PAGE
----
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January 4, 2007

The unintended consequences of the anti-steroids crusade

bbonds8.jpgAs noted in this earlier post, I have long had reservations regarding the anti-steroids campaign that is promoted by various regulatory bodies and the media. As Peter Henning noted over the holiday season in this extensive post, the Ninth Circuit Court of Appeals recently issued an important decision in the Balco case in which the appellate court overturned three lower court orders that had declared government searches unconstitutional and directed the government to return the drug tests to the businesses that were searched. In United States v. Comprehensive Drug Testing, Inc., a divided Ninth Circuit panel reversed the lower court rulings and upheld the search warrants, including seizure of computer records, and ordered the lower courts to segregate records that fall outside the scope of the warrants so that they can be reviewed by a federal magistrate. The appellate decision also reversed the district judge's order quashing the subpoena issued after the search, and went on to declare that the government may issue a subpoena for documents held by a third party even after a search for the same records.

In this lucid ReasonOnline op-ed, Jacob Sullum sums up why all of this is quite troubling:

The 9th Circuit's loose treatment of "intermingled" data allows investigators to peruse the confidential electronic records of people who are not suspects, hoping to pull up something incriminating. It replaces a particularized warrant based on probable cause with a fishing license.

The mob believes that the athletes who use steroids are cheating criminals who should be punished. Let's just hope that the laws that protect us from government's overwhelming prosecutorial power aren't trampled in the process of upholding the myth of fair play in professional sports.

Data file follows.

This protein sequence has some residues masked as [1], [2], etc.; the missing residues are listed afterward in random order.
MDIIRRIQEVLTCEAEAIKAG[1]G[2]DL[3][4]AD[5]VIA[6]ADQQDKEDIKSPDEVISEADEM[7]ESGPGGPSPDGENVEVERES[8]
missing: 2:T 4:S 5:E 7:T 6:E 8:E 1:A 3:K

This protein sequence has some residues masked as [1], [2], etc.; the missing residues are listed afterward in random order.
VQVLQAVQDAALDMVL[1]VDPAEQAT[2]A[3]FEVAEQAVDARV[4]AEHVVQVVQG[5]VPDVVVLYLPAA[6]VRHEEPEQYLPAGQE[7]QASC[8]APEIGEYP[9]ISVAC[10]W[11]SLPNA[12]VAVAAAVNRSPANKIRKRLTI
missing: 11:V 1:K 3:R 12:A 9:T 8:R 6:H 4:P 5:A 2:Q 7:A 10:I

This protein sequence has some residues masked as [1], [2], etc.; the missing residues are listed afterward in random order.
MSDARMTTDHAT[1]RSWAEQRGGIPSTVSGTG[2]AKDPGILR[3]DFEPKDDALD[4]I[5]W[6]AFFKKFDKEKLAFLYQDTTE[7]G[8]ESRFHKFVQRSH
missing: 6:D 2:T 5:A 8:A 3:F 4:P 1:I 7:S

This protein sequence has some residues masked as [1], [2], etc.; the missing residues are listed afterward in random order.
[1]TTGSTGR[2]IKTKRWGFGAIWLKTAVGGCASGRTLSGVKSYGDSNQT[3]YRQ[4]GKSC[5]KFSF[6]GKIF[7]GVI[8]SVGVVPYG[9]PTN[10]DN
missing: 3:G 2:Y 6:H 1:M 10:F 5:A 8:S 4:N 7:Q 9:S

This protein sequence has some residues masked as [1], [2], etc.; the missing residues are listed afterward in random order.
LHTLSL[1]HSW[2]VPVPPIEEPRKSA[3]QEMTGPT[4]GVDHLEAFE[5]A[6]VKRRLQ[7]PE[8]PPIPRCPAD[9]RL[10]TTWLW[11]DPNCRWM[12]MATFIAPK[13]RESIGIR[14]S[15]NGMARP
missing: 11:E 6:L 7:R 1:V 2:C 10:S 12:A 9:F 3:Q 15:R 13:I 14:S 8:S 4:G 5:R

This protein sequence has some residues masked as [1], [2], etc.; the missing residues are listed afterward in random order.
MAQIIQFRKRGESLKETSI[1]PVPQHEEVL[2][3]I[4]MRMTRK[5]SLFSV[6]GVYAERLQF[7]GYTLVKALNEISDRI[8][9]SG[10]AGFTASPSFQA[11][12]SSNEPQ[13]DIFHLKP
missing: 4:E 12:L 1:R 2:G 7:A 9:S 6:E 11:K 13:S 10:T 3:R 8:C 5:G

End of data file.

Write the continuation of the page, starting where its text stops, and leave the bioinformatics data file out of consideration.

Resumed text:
Posted by Tom at January 4, 2007 4:55 AM |


Tom, I have a number of posts on my blog about this subject.

Several points should be made:
1. The issue is not so much the trampling of rights (in my view) as the poor procedure of the MLBPA and the lab. They violated basic research protocol. Having done many many clinical studies, rule one is that if confidentiality is promised, then confidentiality should be assured.

The lab (CDT I believe) and the MLBPA should suffer the wrath of the players because they violated that confidentiality by have the codebook near the data. Note the MLBPA is dodging the issue because they are either aware that they screwed up, or they are completely naive as the implications of their actions.

I broke down that ruling as best I could into the wee hours when it came out. Not being a lawyer, it was confusing in many ways. However, as a clinical researcher, I could not believe that the lab kept the codebook by the data. That is a fundamental error, not appreciated by those who have not been involved in clinical research.

For instance I have 300,000 responses of Iowa youth to a survey (my interest being use of steroids). These data has been combed carefully by statisticians such that they are clearly blind. There are NO identifiers in the data. I, even as an investigator, cannot trace a single teenager (even though I would never do that). I suspect over $100,000 and months of man-hours went into the stripping of this data by statisticians at the state level.

Medical investigators know that there is no federal confidentiality of medical data. There is psychiatric confidentiality, but not medical. Thus the codebook should have been physically separated from the data. Had this basic procedure been followed, there would not have been the problems today.

2. The 'mob' does not think these are cheating criminals. Public opinion is all over the map...and based on misinformation. However, drug-cheats are in fact cheats, who do no abide by the rules of fair sport.

Your question, is a good question: 'when does the pursuit of the true positive hurt the innocent (false positive)?'

I refer the reader to Dick Pound (head of WADA's) book 'The Inside Dope' for his perspective on drug-cheats.

I thought Pound was quite hard on drug cheats, maybe too hard. I know understand why. Based on good faith, and the athlete's word, Dick Pound defended Ben Johnson, when Johnson was accused of abusing Winnie at the 1988 Olympics in Montreal. Pound was smashed in court, because Johnson obviously was not truthful.

That incited Pound's determination to stop drug-cheats.

BTW, Ben Johnson has recently espoused a theory that Texan Carl Lewis conspired to poison his (Johnson's beer) prior to the race.


Posted by: GRG51 Author Profile Page at January 4, 2007 7:31 PM

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